Diane, Kruger explains, was an unusual name to have in Germany, and she was teased as a result. The young Kruger also preferred to read books rather than play with her peers, and had a habit of walking to school while pulling a bunny on a leash. She felt odd and out of place, until her mother shared the origins of her name: Diana, the Roman goddess of wild animals and the hunt. Something clicked into place for Kruger, who suddenly saw new possibilities and adventures for herself.

The book also shares how Kruger and Reedus settled on their own daughter's name. While Tennessee comes from the couple's time awaiting her birth amid the majesty of the Smoky Mountains, Nova, Kruger writes, is "for the star that brings light on the darkest nights, for the promise of a new beginning that each day holds."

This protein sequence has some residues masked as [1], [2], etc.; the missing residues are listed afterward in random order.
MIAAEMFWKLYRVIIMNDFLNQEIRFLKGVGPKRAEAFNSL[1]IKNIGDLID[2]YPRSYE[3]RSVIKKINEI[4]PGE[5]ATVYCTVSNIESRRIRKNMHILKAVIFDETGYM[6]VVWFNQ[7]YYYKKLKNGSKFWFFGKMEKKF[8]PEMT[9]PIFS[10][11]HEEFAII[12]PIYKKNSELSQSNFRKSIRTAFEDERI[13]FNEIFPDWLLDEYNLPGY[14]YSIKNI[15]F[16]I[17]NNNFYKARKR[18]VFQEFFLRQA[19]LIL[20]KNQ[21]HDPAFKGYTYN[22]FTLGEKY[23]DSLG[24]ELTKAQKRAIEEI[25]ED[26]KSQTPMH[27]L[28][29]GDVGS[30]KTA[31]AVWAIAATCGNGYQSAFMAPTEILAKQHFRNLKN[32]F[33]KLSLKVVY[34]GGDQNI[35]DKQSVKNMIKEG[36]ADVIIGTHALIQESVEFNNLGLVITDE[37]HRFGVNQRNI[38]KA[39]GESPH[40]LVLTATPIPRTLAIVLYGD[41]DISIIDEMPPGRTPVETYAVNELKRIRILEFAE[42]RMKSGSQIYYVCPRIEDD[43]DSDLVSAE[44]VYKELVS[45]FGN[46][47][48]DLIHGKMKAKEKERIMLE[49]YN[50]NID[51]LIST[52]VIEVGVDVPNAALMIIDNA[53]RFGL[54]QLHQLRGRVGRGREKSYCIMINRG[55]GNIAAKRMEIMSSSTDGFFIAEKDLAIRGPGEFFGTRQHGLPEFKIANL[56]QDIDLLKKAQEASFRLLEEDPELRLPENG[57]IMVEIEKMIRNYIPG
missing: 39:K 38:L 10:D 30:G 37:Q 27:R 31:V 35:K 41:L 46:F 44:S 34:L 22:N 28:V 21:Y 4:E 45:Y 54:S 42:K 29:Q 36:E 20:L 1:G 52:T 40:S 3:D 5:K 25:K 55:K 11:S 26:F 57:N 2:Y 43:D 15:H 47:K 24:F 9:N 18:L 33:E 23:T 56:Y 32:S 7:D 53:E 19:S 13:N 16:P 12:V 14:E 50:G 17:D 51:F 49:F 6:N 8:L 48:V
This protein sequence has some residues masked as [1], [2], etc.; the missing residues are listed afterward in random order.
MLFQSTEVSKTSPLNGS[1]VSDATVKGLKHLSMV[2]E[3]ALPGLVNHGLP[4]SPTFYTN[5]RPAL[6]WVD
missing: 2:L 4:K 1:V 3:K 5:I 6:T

That "new beginning," she adds, is especially meaningful given that Kruger, now 46, was in her early 40s when she became a mother, and had considered the possibility that she might not have a child at all. The actress has previously spoken about how she might have struggled with motherhood in her younger years.

Kruger's A Name from the Sky was inspired by her own childhood, and her daughter Nova. (Photo: Minedition)
Kruger's A Name from the Sky was inspired by her own childhood, and her daughter Nova. (Photo: Minedition) (Minediton)

"To be honest, I couldn't have imagined having a kid earlier," Kruger says. "I was kind of toying with the idea around the time I was like in my late 30s; I just didn't think it was going to be for me. And you know, Nova was a surprise. I mean, I would've liked to have a kid, but I thought I was too old, to be honest, and I was in a newish relationship so we definitely weren't trying to have a baby. [But] when I look back I just feel such peace and ease and that the world gave me Nova when I least expected it but I most needed it. She's been the greatest blessing in our lives."